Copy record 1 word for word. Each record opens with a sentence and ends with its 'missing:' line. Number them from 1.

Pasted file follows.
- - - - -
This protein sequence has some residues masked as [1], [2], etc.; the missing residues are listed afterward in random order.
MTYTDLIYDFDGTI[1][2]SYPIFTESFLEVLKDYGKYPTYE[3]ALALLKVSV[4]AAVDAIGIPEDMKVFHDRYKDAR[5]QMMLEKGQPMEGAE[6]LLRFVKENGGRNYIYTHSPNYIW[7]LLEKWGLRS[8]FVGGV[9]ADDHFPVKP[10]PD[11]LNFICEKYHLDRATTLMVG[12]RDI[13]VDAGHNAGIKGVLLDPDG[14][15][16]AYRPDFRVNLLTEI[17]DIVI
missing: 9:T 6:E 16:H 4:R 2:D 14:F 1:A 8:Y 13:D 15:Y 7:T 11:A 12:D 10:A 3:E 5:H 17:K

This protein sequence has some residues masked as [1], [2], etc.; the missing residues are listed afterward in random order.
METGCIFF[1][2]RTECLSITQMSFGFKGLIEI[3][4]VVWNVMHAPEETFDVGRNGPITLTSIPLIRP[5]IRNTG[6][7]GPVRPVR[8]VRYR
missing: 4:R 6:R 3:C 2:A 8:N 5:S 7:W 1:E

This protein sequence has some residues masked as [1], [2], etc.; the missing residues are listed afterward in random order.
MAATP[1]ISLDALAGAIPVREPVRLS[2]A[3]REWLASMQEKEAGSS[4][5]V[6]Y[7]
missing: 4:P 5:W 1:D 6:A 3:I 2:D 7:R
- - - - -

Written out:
This protein sequence has some residues masked as [1], [2], etc.; the missing residues are listed afterward in random order.
MTYTDLIYDFDGTI[1][2]SYPIFTESFLEVLKDYGKYPTYE[3]ALALLKVSV[4]AAVDAIGIPEDMKVFHDRYKDAR[5]QMMLEKGQPMEGAE[6]LLRFVKENGGRNYIYTHSPNYIW[7]LLEKWGLRS[8]FVGGV[9]ADDHFPVKP[10]PD[11]LNFICEKYHLDRATTLMVG[12]RDI[13]VDAGHNAGIKGVLLDPDG[14][15][16]AYRPDFRVNLLTEI[17]DIVI
missing: 9:T 6:E 16:H 4:R 2:D 14:F 1:A 8:Y 13:D 15:Y 7:T 11:A 12:D 10:A 3:E 5:H 17:K